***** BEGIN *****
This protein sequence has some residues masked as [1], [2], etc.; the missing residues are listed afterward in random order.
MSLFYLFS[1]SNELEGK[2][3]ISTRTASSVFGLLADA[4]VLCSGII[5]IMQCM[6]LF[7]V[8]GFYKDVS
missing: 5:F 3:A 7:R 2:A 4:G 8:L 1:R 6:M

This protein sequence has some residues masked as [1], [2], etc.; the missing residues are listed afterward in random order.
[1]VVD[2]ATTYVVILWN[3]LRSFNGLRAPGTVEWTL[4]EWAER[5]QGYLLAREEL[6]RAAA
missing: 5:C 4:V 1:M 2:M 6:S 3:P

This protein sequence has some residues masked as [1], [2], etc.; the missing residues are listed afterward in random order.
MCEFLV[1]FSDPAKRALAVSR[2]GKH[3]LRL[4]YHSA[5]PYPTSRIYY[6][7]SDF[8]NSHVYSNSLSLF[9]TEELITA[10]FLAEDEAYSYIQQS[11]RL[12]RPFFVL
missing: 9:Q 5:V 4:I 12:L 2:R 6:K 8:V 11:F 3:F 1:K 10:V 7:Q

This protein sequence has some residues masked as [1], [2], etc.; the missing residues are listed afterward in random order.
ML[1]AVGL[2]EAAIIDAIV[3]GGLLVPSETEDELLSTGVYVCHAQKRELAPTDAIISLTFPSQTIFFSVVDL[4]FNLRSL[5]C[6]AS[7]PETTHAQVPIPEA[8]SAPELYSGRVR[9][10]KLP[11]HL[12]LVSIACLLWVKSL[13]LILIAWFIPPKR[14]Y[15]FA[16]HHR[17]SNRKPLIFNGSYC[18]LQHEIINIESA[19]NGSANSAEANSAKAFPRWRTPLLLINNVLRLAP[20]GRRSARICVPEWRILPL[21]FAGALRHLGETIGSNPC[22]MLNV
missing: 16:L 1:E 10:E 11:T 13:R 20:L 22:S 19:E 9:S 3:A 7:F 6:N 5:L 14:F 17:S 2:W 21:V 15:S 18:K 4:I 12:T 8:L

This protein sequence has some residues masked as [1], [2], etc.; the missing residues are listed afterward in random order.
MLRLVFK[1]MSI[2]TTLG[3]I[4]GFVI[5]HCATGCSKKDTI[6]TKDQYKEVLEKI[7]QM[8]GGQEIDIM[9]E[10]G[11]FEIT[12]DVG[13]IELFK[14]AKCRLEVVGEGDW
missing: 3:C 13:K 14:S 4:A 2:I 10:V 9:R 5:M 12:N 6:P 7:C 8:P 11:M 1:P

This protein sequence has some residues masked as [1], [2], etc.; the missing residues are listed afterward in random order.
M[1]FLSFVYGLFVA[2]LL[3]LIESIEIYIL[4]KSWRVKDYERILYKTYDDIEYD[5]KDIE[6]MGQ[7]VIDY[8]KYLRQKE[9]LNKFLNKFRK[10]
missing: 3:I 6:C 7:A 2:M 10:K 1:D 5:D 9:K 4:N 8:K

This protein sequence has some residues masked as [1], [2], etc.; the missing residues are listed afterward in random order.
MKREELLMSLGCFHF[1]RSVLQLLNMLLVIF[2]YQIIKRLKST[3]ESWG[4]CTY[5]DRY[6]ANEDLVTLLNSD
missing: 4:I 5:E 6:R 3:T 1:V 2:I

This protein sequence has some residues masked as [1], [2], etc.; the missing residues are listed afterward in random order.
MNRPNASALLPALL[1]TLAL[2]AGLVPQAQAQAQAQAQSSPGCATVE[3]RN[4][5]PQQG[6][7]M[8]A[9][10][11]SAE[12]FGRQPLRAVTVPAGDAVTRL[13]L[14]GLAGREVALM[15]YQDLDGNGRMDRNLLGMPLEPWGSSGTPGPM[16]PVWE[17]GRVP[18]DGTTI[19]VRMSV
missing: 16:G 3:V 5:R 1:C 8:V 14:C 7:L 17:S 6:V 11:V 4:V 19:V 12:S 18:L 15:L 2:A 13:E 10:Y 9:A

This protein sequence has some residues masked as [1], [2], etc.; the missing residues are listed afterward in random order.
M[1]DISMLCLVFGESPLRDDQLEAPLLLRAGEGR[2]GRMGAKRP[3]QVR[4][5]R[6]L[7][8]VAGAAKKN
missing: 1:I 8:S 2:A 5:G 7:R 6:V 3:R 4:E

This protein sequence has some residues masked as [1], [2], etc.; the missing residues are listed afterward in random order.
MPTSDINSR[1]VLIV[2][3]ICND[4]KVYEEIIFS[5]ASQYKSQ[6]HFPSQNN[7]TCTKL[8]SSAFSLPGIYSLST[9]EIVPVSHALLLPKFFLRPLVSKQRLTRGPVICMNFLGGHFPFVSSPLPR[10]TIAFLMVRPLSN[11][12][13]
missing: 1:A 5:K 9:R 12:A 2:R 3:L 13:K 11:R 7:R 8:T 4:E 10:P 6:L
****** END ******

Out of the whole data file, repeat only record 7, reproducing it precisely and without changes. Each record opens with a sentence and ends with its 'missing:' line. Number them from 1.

This protein sequence has some residues masked as [1], [2], etc.; the missing residues are listed afterward in random order.
MKREELLMSLGCFHF[1]RSVLQLLNMLLVIF[2]YQIIKRLKST[3]ESWG[4]CTY[5]DRY[6]ANEDLVTLLNSD
missing: 4:I 5:E 6:R 3:T 1:V 2:I